Trade on the Zimbabwe Stock Exchange (ZSE) has been halted for weeks, after government ordered a halt to investigate what it said are illegal activities undermining the currency. The ruling ZANU PF party has also recommended the delisting of Old Mutual from the ZSE. This is in addition to action already taken to suspend the fungibility of shares in Old Mutual, PPC and Seedco.
In this article, the Investment Professionals Association of Zimbabwe (IPAZ), professional body made up of financial analysts and members of the Chartered Financial Analysts (CFA) Institute argue that these steps pose a grave threat to the future of the ZSE, and to investment as a whole.
As CFA Charter holders, IPAZ is duty bound to protect the integrity of the capital markets and advocate for the protection of investors interests in Zimbabwe.
It is with that in mind that we find Government’s action in closing the Zimbabwe Stock Exchange (ZSE) and the suspension of Old Mutual Limited, Pretoria Portland Cement (PPC) and Seed-co International Limited to be not in the best interest of investors and the integrity of the markets and the country at large.
Following a Government directive, the ZSE suspended all trades on the 26th of June 2020. According to the Government statement, the closure of the ZSE was meant to stop the slide of the local currency (ZWL$) on the unofficial markets, alleging that the ZSE along with EcoCash were collaborating to sabotage the country by causing the collapse of the Zimdollar.
At the core of Government’s argument is the Old Mutual Implied Rate (OMIR) which is a rate implied by market participants when they trade in Old Mutual Limited shares listed on the ZSE.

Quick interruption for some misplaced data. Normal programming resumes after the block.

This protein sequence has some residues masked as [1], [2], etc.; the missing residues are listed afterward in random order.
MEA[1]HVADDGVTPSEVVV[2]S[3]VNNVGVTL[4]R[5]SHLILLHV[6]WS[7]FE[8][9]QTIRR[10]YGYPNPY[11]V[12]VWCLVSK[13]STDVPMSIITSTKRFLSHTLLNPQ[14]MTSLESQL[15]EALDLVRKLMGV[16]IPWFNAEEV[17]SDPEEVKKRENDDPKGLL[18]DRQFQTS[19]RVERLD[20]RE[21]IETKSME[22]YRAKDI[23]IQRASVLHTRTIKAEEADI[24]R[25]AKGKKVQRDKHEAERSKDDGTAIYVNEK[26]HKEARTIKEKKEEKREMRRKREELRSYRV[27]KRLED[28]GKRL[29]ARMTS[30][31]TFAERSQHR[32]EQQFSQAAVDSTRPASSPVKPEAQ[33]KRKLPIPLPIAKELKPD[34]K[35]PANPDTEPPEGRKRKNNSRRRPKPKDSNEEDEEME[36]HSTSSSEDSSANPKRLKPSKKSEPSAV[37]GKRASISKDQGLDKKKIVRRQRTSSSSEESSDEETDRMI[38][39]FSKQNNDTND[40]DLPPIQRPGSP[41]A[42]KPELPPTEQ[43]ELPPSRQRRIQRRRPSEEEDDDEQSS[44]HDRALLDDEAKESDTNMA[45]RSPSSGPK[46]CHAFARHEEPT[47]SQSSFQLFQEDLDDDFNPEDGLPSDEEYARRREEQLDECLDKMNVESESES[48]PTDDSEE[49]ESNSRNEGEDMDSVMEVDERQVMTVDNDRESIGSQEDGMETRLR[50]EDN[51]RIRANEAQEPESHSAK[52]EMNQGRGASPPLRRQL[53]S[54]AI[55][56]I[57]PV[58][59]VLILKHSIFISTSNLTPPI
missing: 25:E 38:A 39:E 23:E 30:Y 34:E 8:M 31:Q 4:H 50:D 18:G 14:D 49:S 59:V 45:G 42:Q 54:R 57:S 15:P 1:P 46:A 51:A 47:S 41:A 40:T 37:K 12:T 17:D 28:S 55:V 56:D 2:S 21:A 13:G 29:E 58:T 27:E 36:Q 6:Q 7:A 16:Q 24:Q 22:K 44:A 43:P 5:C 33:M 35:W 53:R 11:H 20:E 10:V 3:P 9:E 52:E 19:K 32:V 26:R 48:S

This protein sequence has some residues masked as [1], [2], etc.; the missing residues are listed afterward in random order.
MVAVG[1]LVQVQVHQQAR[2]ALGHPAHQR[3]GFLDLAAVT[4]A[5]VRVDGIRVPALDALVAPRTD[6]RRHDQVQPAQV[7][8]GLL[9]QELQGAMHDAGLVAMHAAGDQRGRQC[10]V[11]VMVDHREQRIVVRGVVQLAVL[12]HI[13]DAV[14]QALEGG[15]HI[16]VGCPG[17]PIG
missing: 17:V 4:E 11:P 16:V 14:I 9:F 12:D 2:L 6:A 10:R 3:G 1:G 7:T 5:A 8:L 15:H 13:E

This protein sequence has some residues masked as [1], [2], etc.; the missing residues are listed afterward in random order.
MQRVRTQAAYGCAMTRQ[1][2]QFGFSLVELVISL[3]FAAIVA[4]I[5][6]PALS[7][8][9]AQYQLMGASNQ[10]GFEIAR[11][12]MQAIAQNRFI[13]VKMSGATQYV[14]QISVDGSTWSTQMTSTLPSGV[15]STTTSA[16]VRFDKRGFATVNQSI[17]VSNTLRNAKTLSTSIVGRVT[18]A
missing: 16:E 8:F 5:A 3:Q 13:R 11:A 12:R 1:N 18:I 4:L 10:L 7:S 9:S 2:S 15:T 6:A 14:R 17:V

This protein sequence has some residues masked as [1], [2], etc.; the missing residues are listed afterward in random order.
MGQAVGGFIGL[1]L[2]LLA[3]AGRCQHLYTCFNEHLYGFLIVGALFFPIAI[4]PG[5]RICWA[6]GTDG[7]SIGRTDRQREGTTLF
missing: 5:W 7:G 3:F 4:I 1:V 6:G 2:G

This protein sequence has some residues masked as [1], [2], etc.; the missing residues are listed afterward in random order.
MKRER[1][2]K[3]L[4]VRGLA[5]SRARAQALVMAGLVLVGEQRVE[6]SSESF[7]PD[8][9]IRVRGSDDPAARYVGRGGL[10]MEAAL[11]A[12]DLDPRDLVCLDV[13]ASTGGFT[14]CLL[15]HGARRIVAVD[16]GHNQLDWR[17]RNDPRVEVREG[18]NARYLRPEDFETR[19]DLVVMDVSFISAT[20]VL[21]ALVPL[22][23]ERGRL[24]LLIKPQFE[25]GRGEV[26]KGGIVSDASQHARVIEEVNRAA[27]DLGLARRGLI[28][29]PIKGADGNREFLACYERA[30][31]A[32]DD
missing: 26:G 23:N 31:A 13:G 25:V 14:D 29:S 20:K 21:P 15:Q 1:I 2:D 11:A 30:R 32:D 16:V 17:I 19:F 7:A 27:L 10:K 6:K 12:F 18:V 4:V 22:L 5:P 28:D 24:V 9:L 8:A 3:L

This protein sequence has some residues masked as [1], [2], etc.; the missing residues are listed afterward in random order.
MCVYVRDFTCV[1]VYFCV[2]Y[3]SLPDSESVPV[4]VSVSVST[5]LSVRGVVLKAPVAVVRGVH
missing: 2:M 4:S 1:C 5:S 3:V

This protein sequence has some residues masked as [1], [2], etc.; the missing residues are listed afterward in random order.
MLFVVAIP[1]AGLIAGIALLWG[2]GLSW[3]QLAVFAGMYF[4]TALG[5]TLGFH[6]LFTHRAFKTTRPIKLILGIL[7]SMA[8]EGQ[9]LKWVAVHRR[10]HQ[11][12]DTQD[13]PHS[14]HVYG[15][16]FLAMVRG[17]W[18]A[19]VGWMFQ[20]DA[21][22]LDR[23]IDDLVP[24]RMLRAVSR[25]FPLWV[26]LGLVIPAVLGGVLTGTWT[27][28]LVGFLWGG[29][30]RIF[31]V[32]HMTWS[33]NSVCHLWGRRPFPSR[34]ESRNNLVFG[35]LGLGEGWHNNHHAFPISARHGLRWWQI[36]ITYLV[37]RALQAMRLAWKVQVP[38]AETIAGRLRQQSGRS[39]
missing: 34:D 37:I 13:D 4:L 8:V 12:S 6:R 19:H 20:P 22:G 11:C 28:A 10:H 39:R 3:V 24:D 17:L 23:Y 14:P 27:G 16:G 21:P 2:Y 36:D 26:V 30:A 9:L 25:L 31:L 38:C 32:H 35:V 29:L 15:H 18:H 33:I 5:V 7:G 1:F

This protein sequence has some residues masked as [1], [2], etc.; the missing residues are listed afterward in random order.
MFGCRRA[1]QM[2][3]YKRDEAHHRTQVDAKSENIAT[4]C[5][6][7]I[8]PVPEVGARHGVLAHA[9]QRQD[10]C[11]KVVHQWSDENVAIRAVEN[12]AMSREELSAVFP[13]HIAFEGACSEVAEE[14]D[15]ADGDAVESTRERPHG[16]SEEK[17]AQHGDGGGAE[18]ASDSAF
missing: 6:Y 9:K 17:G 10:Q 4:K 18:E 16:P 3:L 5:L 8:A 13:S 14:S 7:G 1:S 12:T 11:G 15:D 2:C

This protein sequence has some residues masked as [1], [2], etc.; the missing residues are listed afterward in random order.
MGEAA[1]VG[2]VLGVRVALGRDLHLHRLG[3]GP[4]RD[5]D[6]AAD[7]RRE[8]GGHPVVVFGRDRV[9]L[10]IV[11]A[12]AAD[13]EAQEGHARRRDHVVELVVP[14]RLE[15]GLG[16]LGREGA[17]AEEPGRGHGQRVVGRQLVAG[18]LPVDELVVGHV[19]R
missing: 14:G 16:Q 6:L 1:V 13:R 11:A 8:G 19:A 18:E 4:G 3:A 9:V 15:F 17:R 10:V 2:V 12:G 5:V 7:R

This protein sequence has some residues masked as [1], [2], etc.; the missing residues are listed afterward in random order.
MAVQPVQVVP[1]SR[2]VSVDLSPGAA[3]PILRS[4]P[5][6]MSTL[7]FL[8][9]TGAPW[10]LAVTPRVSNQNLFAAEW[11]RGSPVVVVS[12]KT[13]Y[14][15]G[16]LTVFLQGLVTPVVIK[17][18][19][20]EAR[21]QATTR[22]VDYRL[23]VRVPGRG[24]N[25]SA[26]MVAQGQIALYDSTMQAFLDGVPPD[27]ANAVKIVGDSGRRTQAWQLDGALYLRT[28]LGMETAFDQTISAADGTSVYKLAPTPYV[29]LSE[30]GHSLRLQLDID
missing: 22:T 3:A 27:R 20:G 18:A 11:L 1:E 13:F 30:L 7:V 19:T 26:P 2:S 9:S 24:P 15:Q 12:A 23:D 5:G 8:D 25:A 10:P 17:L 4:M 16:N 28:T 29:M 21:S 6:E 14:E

A look at the history of the ZSE and the role any stock exchanges plays in the growth of an economy and empowerment of entrepreneurs and ordinary investors, suggests that such a move would have more long-term negative effects on the country than what the authorities seek to correct.
We advocate that alternative solutions be found instead to address the underlying causes of the currency weakness than attacking financial markets which are simply transmission mechanisms that reflect the underlying views of the various market players. If anything, the message carried by these markets, can prove a very useful source of information for policy-makers.
Why is the ZSE a hedge against inflation in Zimbabwe?
Zimbabwe is currently experiencing hyperinflation, which is the rapid increase in the prices of goods as a result of too much money chasing after few goods. Official year-on-year inflation was reported as 785.6% to May 2020. Rising inflation represents a loss of value of the purchasing power of the currency, hence it is not surprising that the USD has gained 667% over the ZWL during the same period.